That’s because the Labor Department has to do a lot of estimating month to month on the number of jobs created by small businesses. That’s a birth-death model based on estimates. But the estimation has some errors. Eventually, once a year, the accumulated errors will be corrected. This year the Labor Department has had far too rosy an outlook. From John Crudele:
… the January jobs figure, which comes out on Feb 4, will be awful.
That's the (only) month the Labor Department automatically subtracts a large number of jobs from its actual count because it thinks -- but also can't prove -- that small companies are quietly going out of business and releasing employees.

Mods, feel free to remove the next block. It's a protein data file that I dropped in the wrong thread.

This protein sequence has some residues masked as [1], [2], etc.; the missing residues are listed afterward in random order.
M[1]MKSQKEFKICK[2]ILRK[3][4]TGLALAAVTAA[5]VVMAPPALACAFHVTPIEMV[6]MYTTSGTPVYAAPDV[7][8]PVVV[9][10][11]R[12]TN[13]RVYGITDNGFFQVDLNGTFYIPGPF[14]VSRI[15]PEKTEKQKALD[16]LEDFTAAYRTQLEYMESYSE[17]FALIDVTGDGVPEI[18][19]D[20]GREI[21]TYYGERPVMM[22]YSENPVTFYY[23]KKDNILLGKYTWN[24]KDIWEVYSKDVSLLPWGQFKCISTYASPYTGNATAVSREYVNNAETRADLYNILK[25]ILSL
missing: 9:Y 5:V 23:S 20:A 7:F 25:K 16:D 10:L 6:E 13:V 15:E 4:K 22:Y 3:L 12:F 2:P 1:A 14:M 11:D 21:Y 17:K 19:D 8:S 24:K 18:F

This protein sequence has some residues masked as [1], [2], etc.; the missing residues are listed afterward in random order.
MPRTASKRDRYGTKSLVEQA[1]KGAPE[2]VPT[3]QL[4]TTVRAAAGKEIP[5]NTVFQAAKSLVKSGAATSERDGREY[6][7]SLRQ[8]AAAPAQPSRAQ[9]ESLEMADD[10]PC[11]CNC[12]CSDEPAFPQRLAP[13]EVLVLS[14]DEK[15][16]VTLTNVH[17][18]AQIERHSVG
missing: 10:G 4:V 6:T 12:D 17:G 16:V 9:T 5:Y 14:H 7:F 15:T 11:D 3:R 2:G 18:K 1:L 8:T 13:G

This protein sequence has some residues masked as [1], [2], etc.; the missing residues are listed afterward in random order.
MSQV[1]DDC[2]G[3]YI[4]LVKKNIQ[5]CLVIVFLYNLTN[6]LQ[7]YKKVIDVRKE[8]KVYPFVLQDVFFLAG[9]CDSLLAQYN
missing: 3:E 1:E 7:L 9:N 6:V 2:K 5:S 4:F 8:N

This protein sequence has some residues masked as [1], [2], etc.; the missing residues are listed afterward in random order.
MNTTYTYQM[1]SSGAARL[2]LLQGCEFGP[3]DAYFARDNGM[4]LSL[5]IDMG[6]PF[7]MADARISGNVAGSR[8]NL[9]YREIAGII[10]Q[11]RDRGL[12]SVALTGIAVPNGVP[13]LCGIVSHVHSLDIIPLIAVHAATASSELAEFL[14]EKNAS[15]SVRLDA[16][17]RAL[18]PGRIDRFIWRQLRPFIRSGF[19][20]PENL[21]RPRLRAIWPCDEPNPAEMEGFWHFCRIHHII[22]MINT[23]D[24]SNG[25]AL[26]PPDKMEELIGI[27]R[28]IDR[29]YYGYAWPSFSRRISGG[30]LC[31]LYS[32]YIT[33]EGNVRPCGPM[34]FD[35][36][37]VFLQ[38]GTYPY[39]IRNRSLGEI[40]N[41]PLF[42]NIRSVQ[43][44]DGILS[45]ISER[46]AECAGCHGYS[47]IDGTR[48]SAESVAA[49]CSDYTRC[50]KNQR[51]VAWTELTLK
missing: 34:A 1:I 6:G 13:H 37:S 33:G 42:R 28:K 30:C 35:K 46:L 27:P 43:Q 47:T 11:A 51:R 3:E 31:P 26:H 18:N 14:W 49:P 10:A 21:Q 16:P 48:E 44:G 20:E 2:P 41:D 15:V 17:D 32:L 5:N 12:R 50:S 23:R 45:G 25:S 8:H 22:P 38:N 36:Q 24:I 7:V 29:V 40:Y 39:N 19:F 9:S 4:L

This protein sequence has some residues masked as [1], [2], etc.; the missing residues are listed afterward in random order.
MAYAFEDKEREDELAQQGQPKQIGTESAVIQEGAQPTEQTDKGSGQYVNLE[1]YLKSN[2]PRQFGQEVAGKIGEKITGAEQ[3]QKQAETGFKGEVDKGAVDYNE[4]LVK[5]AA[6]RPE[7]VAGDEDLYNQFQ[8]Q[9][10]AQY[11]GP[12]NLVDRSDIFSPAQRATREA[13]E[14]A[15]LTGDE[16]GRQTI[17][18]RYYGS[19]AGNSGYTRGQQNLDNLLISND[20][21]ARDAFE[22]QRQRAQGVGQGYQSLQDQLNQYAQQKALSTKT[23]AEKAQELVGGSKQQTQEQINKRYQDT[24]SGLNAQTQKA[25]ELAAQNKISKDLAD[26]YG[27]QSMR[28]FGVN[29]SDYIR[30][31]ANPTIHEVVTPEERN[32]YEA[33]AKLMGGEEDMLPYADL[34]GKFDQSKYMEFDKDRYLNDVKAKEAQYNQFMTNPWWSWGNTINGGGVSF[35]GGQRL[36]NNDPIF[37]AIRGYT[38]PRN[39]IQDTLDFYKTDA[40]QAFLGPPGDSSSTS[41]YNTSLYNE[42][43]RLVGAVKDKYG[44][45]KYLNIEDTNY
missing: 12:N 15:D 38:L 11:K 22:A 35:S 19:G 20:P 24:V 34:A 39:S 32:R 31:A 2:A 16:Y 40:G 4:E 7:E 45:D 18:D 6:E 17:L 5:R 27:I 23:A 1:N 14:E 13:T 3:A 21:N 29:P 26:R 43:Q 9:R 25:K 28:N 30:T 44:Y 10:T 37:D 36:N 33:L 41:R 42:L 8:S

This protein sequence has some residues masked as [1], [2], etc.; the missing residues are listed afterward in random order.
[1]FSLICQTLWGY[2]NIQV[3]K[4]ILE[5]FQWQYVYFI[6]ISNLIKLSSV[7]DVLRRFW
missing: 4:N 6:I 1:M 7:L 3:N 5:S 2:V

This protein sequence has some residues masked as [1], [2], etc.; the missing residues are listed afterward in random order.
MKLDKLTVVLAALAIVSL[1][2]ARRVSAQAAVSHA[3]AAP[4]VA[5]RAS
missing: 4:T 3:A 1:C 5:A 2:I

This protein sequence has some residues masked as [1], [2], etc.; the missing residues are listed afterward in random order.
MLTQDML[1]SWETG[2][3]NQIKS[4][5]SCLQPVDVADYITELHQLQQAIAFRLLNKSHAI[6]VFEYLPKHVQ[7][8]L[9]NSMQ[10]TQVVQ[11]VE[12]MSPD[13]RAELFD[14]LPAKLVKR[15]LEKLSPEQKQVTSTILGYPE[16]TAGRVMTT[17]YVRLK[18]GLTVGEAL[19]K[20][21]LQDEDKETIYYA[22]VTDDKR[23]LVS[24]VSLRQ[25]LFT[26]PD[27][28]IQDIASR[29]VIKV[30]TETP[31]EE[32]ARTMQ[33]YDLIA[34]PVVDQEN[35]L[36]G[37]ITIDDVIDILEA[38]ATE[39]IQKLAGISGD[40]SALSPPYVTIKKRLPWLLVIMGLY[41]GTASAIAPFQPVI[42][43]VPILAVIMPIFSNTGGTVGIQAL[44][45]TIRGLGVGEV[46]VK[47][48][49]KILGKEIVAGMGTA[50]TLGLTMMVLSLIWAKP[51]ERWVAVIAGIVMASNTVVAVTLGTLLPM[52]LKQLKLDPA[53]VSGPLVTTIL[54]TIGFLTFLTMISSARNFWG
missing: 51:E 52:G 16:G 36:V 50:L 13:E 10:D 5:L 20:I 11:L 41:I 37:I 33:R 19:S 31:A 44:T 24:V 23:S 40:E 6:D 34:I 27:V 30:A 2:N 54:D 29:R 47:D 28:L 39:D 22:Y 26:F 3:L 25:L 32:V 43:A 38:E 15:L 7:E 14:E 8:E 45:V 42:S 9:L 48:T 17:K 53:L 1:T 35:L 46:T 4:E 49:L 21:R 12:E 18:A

Worse, the Labor Department will correct past mistakes -- as it did last February -- and tell us how many of the jobs it previously claimed existed really don't. Right now the number seems to be around 360,000 -- and counting.
The department will probably eventually admit that it overcounted by about 600,000 jobs. That would wipe out about two-thirds of the job growth Washington has been claiming for this year.
That’s right; things are worse than we’ve been told about job creation. There’s no conspiracy here; the model has evidently had these problems before. And it’s clear from the unemployment rate that things aren’t all rosy.
Meanwhile, the recession is/was deep and the recovery is taking a long time. There’s a great set of charts prepared by the Federal Reserve Bank of Minneapolis, including this one: